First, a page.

Above: A starboard side shot of USS NUECES (APB-40) entering Pearl Harbor in 1968.  USS MERCER (APB-39) and USS NUECES joined the MRF in 1968.  Note the lack of 3”/50 guns forward of the stack.  Nueces had a well-equipped hospital to provide aid to wounded soldiers or sailors.  [Photo: Norval Holley]


Below: USS NUECES (APL-40) – as a non-self propelled barracks ship -- is still used for berthing American sailors in Yokosuka, Japan.  NUECES is shown undergoing dry dock repairs at Yokosuka Naval Base.  Her appearance has changed dramatically from her Vietnam days.  The former helicopter landing pad has been replaced by additional berthing spaces.  Sister USS MERCER serves as APL-39 at Sasebo Naval Base, Japan.  [Photo: Bob Gregory]


APL – Non-Self Propelled Barracks Ship


Below: The APL was similar in concept to the APB, except that it did not have engines and relied on tugs (YTBs) to move it about.  The APL was very similar to, and easily confused with. the YRBM (Yard Repair, Berthing, and Messing barge).  Two YRBMs were attached to the MRF, but they were non-self propelled and stayed at or near Dong Tam as semi-permanent fixtures.  APL-26 is shown here with its YTB.  [Photo: Robert Kisko]




Above: KALISPELL (YTB-784) closest to camera, USS WINNEMUCCA (YTB-785) inboard of YTB-784, and a Light Salvage Lift Craft (YLCC-1) of Harbor Clearance Unit ONE alongside APL-26 in Dong Tam in 1967.  [Photo: Doug Lindsey]


Below: YRBM-17 (left) and APL-26 (right) at Dong Tam in 1967.  The YRBM has yet to be repainted in Riverine Green.  Note the similarities and differences between the two craft.  The large pole on the YRBM is its lift crane.  [Photo: Bob Gregory]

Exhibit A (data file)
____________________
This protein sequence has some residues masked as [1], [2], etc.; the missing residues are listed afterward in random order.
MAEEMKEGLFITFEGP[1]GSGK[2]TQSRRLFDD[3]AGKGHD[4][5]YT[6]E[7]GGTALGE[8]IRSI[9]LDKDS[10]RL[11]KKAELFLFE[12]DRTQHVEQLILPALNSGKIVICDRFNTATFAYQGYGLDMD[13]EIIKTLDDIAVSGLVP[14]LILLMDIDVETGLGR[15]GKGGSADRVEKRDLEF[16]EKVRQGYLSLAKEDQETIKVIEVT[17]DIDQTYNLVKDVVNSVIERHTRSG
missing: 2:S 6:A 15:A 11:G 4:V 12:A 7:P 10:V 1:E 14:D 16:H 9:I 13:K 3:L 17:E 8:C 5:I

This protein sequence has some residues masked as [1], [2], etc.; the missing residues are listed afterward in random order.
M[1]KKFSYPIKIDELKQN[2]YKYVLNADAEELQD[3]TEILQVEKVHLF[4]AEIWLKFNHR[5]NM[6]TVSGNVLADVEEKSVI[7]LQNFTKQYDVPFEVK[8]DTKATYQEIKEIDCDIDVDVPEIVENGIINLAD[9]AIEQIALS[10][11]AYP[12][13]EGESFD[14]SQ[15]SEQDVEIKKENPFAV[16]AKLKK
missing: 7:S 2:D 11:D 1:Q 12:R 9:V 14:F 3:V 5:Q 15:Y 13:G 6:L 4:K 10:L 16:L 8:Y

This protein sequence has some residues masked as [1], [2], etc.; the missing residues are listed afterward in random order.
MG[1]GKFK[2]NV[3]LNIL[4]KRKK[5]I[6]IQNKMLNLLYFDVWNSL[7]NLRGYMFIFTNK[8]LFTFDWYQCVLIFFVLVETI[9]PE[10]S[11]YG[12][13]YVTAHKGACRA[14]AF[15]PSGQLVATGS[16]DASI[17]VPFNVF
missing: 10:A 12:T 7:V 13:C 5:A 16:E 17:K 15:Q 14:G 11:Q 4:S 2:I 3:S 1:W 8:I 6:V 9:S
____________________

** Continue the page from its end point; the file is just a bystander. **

Above: A composite photo of USS ASKARI (ARL-30) that maintained the many craft of the MRF.  The ARL had the heavy lifting equipment to lift the various MRF boats out of the water so their sides and bottoms were accessible for maintenance.  [Photo montage: Gary Oliver]

Above: The ARL was key to keeping all the various boats of the MRF operational.  Based on an LST-542 class hull, the ARL was crammed with repair shops that could do just about anything with the boats entrusted to its care.  [Drawing: Windjammer Arts]


LST – Landing Ship Tank, LST-542 class, LST-1156 class


The ships that brought the supplies to the various ships of the MRF and acted as floating supply, fuel, and ammunition storage were the LSTs.  The MRF always had at least one LST-1156 class (and sometimes two) assigned to it from Amphibious Ready Group BRAVO.  The LST-1156 class ships were improvements over the LST-542 class World War 2 designs.  These later LSTs came into service towards the end of the Korean War and shortly thereafter.  They were quite different in appearance from their World War 2 cousins.


Below: USS KEMPER COUNTY (LST-854) off Vung Tau in 1967.  Most of the WW2 LSTs carried a crane on the top deck to assist with off-loading of supplies or lifting large, heavy objects aboard ship.  Like all LSTs, KEMPER COUNTY had a ramp that could be lowered to connect the main deck with the tank deck.  This ramp allowed the LST to carry vehicles on both the main deck and the tank deck.  USS KEMPER COUNTY was 328 feet long, 50 feet in beam, and drew 10 feet of water at the stern with a full load of 4,080 tons.  The main gun battery was two twin 40mm guns, four single 40mm guns under control of Mk 51 gun directors.  An APB of the Mobile Riverine Force [USS BENEWAH or USS COLLETON] is anchored directly in back of the ship.  The barge in the foreground is ferrying Australian Army vehicles.  [Photo: Dave Perham]



Above: USS WINDHAM COUNTY (LST-1170) off the coast of Vietnam in 1966.  This photo was taken from a sister LST, USS WASHOE COUNTY (LST-1165).  Note the double rails extending from the front of the superstructure forward.  These rails were used to mount floating causeways.  Four could be carried; two mounted on either side.  The causeways could be dropped overboard, floated around, linked together, one end attached to the front of the ship (bow doors open, ramp down) and the assembled causeway pushed ashore.  The causeways were used when the beach was unsuitable for the LST to beach itself on the shore.  Four causeways attached together were nearly twice as long as the LST.  The main battery of the LST-1156 class was three twin 3”/50 RF (rapid fire) guns with three Mk 56 gun directors.  USS WINDHAM COUNTY was 384 feet long, 55 feet in beam, and drew 17 feet of water at the stern with a full load of 5,800 tons.  [Photo: Rich Krebs]

AKL – Attack Cargo Light, Camano-class